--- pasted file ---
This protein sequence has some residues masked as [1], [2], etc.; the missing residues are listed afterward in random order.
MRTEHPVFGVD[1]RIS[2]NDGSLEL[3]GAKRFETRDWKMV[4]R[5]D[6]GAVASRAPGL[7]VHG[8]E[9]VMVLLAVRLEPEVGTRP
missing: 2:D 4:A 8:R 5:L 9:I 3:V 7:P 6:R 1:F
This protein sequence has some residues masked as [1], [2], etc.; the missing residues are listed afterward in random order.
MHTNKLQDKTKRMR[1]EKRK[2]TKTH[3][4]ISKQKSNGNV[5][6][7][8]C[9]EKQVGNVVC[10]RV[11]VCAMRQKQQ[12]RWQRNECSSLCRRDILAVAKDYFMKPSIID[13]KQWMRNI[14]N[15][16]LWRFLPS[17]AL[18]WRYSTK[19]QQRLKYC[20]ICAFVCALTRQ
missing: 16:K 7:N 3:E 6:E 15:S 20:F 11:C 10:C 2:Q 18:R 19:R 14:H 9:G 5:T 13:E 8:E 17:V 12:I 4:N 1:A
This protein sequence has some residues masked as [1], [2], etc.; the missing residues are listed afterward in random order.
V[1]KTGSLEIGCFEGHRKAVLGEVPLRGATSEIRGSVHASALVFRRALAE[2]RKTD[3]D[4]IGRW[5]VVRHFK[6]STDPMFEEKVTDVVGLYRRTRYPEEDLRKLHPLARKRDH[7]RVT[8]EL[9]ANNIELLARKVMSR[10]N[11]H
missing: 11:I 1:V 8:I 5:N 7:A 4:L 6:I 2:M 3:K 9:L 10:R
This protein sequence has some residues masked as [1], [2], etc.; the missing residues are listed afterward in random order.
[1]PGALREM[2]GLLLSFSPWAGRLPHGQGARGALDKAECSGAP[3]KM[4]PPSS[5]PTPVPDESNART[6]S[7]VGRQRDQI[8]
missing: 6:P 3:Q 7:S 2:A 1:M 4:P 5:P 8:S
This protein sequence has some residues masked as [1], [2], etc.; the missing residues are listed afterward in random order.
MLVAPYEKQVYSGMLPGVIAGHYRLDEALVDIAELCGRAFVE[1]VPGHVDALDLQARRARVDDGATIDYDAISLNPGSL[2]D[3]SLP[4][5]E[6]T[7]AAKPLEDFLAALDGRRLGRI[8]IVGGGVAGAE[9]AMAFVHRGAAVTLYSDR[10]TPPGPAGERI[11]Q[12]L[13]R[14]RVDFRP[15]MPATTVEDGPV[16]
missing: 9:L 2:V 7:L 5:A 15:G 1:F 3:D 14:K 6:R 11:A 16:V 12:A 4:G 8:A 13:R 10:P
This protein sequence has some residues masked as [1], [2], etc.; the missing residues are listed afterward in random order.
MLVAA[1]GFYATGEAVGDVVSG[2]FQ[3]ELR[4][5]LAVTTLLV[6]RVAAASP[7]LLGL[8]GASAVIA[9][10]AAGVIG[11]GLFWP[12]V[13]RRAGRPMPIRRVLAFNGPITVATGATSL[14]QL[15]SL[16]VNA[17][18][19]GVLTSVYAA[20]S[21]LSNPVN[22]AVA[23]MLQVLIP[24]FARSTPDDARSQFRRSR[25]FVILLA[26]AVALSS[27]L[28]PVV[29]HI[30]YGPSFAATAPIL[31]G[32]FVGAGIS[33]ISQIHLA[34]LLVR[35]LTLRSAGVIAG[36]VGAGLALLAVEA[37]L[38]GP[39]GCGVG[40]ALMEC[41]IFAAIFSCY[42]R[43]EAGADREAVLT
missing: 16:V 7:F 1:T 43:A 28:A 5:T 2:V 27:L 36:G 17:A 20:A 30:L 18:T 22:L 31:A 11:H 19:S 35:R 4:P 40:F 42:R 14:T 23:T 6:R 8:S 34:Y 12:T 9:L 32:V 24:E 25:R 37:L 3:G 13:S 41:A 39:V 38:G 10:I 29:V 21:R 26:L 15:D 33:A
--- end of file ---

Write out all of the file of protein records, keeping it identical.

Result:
This protein sequence has some residues masked as [1], [2], etc.; the missing residues are listed afterward in random order.
MRTEHPVFGVD[1]RIS[2]NDGSLEL[3]GAKRFETRDWKMV[4]R[5]D[6]GAVASRAPGL[7]VHG[8]E[9]VMVLLAVRLEPEVGTRP
missing: 2:D 4:A 8:R 5:L 9:I 3:V 7:P 6:R 1:F
This protein sequence has some residues masked as [1], [2], etc.; the missing residues are listed afterward in random order.
MHTNKLQDKTKRMR[1]EKRK[2]TKTH[3][4]ISKQKSNGNV[5][6][7][8]C[9]EKQVGNVVC[10]RV[11]VCAMRQKQQ[12]RWQRNECSSLCRRDILAVAKDYFMKPSIID[13]KQWMRNI[14]N[15][16]LWRFLPS[17]AL[18]WRYSTK[19]QQRLKYC[20]ICAFVCALTRQ
missing: 16:K 7:N 3:E 6:E 15:S 20:F 11:C 10:C 2:Q 18:R 19:R 14:H 9:G 5:T 13:E 8:E 17:V 12:I 4:N 1:A
This protein sequence has some residues masked as [1], [2], etc.; the missing residues are listed afterward in random order.
V[1]KTGSLEIGCFEGHRKAVLGEVPLRGATSEIRGSVHASALVFRRALAE[2]RKTD[3]D[4]IGRW[5]VVRHFK[6]STDPMFEEKVTDVVGLYRRTRYPEEDLRKLHPLARKRDH[7]RVT[8]EL[9]ANNIELLARKVMSR[10]N[11]H
missing: 11:I 1:V 8:I 5:N 7:A 4:L 6:I 2:M 3:K 9:L 10:R
This protein sequence has some residues masked as [1], [2], etc.; the missing residues are listed afterward in random order.
[1]PGALREM[2]GLLLSFSPWAGRLPHGQGARGALDKAECSGAP[3]KM[4]PPSS[5]PTPVPDESNART[6]S[7]VGRQRDQI[8]
missing: 6:P 3:Q 7:S 2:A 1:M 4:P 5:P 8:S
This protein sequence has some residues masked as [1], [2], etc.; the missing residues are listed afterward in random order.
MLVAPYEKQVYSGMLPGVIAGHYRLDEALVDIAELCGRAFVE[1]VPGHVDALDLQARRARVDDGATIDYDAISLNPGSL[2]D[3]SLP[4][5]E[6]T[7]AAKPLEDFLAALDGRRLGRI[8]IVGGGVAGAE[9]AMAFVHRGAAVTLYSDR[10]TPPGPAGERI[11]Q[12]L[13]R[14]RVDFRP[15]MPATTVEDGPV[16]
missing: 9:L 2:V 7:L 5:A 15:G 1:F 3:D 14:K 6:R 11:A 16:V 12:A 4:G 8:A 13:R 10:P
This protein sequence has some residues masked as [1], [2], etc.; the missing residues are listed afterward in random order.
MLVAA[1]GFYATGEAVGDVVSG[2]FQ[3]ELR[4][5]LAVTTLLV[6]RVAAASP[7]LLGL[8]GASAVIA[9][10]AAGVIG[11]GLFWP[12]V[13]RRAGRPMPIRRVLAFNGPITVATGATSL[14]QL[15]SL[16]VNA[17][18][19]GVLTSVYAA[20]S[21]LSNPVN[22]AVA[23]MLQVLIP[24]FARSTPDDARSQFRRSR[25]FVILLA[26]AVALSS[27]L[28]PVV[29]HI[30]YGPSFAATAPIL[31]G[32]FVGAGIS[33]ISQIHLA[34]LLVR[35]LTLRSAGVIAG[36]VGAGLALLAVEA[37]L[38]GP[39]GCGVG[40]ALMEC[41]IFAAIFSCY[42]R[43]EAGADREAVLT
missing: 16:V 7:F 1:T 43:A 28:A 5:T 2:V 27:L 36:G 17:A 20:A 30:L 18:T 22:L 31:A 11:H 19:S 35:R 4:P 40:F 42:R 14:T 23:T 6:R 8:S 34:Y 12:T 9:L 32:V 24:E 25:R 37:L 3:G 13:S 41:A 39:V 38:G 10:I 29:V 21:R 26:L 15:D 33:A